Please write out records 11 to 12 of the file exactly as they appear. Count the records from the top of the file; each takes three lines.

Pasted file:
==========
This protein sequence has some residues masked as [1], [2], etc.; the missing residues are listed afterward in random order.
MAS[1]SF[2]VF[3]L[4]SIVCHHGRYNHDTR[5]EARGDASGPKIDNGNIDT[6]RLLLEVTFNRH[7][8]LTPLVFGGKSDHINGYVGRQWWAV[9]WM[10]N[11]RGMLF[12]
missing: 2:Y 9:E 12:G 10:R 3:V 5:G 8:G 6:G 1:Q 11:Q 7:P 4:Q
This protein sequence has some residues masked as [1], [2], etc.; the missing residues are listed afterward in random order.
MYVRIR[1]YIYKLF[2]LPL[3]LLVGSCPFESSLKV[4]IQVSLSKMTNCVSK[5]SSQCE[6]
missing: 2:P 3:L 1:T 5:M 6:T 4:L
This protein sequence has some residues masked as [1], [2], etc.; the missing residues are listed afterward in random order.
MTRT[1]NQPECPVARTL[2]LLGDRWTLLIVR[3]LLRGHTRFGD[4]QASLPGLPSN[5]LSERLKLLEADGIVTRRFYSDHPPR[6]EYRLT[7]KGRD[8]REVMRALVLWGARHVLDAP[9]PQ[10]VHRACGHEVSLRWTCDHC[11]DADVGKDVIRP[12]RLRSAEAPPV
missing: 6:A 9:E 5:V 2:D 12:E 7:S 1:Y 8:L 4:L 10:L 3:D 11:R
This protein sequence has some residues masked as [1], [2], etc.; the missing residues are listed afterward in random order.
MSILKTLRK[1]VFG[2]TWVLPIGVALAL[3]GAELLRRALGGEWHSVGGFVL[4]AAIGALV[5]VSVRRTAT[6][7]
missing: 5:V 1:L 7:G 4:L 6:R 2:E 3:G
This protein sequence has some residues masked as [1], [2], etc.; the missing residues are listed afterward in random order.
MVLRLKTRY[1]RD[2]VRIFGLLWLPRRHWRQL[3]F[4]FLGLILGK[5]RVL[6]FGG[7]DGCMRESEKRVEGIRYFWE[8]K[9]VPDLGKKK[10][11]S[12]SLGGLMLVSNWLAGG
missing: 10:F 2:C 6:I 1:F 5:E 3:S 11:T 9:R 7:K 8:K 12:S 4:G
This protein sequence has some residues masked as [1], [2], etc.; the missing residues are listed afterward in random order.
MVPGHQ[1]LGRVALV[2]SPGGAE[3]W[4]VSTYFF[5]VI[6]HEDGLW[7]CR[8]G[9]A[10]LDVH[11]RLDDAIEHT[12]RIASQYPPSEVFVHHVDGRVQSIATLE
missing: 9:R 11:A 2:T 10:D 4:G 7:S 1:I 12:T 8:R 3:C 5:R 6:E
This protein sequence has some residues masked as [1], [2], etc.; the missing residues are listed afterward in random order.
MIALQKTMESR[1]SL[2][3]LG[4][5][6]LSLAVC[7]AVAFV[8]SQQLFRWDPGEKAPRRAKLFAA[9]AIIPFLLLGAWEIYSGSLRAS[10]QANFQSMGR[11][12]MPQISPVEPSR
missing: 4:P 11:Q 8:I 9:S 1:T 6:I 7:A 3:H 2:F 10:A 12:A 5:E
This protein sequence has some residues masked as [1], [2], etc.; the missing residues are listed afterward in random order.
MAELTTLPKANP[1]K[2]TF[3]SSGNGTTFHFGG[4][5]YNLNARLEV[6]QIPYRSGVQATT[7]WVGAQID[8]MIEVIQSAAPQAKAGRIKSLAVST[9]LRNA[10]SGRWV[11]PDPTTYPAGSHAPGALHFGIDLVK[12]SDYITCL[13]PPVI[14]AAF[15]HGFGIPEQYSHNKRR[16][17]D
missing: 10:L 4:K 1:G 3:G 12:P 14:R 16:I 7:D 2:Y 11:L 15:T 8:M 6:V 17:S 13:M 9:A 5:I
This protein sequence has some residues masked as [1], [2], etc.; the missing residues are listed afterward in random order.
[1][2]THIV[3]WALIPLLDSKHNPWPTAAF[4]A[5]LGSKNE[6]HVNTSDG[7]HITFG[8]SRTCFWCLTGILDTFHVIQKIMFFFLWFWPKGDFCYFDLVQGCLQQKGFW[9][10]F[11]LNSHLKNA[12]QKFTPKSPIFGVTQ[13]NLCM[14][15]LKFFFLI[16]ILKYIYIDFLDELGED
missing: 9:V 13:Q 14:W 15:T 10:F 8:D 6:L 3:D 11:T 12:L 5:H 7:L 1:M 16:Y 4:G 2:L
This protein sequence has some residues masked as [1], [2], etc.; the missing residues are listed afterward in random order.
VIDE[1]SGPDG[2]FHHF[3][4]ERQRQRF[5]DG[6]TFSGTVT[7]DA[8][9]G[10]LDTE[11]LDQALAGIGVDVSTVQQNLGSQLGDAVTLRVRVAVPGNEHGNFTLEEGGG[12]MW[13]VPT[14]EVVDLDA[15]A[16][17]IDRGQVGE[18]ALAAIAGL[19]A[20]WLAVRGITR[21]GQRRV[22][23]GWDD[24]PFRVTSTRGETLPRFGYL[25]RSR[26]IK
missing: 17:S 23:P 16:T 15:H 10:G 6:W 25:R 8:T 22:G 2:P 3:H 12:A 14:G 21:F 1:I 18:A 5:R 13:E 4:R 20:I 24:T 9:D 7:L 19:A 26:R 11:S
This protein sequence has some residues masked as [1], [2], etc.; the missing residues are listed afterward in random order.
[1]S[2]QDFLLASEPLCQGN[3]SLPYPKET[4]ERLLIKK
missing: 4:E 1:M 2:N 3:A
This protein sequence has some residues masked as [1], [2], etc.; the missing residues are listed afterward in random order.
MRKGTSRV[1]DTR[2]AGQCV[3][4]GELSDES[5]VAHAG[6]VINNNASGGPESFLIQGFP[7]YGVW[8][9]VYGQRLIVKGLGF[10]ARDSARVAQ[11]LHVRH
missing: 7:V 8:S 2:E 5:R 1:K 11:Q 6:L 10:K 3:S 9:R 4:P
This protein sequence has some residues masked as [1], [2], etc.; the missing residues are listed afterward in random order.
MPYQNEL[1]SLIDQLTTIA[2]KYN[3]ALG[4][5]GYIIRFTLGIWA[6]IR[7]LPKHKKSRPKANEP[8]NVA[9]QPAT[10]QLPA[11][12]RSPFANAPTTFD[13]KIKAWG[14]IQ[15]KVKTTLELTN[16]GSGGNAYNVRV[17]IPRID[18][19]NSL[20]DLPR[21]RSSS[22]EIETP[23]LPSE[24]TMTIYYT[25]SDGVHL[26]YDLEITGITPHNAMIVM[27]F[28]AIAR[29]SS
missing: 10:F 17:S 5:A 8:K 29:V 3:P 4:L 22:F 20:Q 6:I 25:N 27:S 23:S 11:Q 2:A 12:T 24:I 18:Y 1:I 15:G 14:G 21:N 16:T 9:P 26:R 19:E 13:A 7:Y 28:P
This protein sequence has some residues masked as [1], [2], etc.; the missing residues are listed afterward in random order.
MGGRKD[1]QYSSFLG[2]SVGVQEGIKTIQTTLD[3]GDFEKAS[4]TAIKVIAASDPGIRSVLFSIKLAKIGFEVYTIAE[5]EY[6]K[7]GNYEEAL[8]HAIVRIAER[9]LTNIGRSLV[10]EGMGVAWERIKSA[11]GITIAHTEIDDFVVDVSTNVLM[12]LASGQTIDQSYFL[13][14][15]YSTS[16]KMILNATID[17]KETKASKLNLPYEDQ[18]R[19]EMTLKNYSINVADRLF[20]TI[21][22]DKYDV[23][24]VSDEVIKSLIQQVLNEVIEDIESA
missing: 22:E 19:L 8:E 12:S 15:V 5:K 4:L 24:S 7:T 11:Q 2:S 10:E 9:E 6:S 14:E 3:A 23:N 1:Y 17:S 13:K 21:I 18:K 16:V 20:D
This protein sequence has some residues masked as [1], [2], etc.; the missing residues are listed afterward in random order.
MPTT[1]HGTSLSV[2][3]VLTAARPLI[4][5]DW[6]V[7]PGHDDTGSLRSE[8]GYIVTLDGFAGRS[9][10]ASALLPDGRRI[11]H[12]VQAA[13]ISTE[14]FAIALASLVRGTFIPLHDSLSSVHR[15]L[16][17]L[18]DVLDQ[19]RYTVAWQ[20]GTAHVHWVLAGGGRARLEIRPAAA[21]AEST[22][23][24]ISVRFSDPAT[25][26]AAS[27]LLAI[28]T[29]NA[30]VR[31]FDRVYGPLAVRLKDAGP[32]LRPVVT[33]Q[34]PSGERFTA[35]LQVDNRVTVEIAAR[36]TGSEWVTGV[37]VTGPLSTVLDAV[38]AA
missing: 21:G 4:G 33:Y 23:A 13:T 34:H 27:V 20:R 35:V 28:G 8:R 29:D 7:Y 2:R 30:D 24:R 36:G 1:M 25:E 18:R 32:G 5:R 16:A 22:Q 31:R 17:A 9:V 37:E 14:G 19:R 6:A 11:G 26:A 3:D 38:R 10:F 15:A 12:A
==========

This protein sequence has some residues masked as [1], [2], etc.; the missing residues are listed afterward in random order.
[1]S[2]QDFLLASEPLCQGN[3]SLPYPKET[4]ERLLIKK
missing: 4:E 1:M 2:N 3:A
This protein sequence has some residues masked as [1], [2], etc.; the missing residues are listed afterward in random order.
MRKGTSRV[1]DTR[2]AGQCV[3][4]GELSDES[5]VAHAG[6]VINNNASGGPESFLIQGFP[7]YGVW[8][9]VYGQRLIVKGLGF[10]ARDSARVAQ[11]LHVRH
missing: 7:V 8:S 2:E 5:R 1:K 11:Q 6:L 10:K 3:S 9:R 4:P